On Samaria angels intercede with Jovah, asking his for rain, to stop storms, and to favour the people of the land. Archangel Alleluiah was happier with her life before, but when Delilah fell from the sky during a tempestuous wind storm, breaking her wing, she could no longer function as Archangel, and Jovah named Alleluiah her successor. Jovah seems to listen to Alleiah's requests more than those of the other angels, but he seems hear his people less and less well - all over Samaria things are getting worse - were one area floods, another's in drought, and between it all the nomadic Edori are being squeezed and confined. With the annual Gloria only months away, the new Archangel needs an angelico, but she's more concerned about whether Jovah will hear even their great songs raised in tribute.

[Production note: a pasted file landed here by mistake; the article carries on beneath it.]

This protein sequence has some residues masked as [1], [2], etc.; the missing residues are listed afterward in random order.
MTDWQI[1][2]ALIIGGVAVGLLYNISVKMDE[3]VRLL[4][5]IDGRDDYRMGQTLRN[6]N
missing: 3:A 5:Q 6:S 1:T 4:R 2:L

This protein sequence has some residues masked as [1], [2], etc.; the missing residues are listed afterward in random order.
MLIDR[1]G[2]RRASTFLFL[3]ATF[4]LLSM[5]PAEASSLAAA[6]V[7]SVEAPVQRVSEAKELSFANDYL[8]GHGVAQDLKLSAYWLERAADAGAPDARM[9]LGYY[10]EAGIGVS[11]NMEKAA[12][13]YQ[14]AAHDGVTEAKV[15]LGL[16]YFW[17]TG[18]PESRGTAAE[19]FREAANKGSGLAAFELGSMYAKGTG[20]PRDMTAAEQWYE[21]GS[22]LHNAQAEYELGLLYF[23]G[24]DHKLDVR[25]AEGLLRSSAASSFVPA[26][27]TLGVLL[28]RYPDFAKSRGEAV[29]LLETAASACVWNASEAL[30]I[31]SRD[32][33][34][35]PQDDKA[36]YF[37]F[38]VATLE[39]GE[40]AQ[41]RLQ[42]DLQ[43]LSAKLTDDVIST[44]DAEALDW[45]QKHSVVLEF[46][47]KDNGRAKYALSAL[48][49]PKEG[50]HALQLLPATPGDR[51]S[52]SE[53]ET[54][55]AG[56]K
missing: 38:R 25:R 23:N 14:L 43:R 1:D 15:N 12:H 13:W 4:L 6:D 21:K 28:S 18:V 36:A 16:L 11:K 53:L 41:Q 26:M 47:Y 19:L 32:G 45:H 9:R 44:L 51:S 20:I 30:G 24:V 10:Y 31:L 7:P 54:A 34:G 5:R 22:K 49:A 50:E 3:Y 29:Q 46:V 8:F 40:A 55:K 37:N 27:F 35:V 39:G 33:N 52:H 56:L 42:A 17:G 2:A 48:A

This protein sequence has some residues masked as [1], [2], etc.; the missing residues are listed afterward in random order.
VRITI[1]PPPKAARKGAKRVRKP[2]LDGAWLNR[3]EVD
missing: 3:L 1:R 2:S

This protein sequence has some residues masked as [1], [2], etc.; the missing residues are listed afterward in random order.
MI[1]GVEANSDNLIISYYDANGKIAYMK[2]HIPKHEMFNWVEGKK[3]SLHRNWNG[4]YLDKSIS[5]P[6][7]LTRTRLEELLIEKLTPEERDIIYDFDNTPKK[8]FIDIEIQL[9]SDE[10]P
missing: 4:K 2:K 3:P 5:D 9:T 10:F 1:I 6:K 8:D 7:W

A hundred and fifty years after the events in Archangel, and faith is once again being lost. Equal parts mystery/adventure, romance, and a compelling tale of faith, belief, culture and technology, Jovah's Angel explores what happens when the technology that founded a colony begins to fail, when a community's culture is externally warped (there's a strong indigenous cultural flavour to the Edori), the idea of a living god, and the transmutation of faith. All of which sounds far heavier and less entertaining than Shinn's creation actually is.
I'm so pleased I stumbled on to Shinn's writing - she's rapidly becoming my favourite new writer and I'm about to embark on another series of hers that I can only hope will be as entertaining, involving and promising. Watch this space! - Alex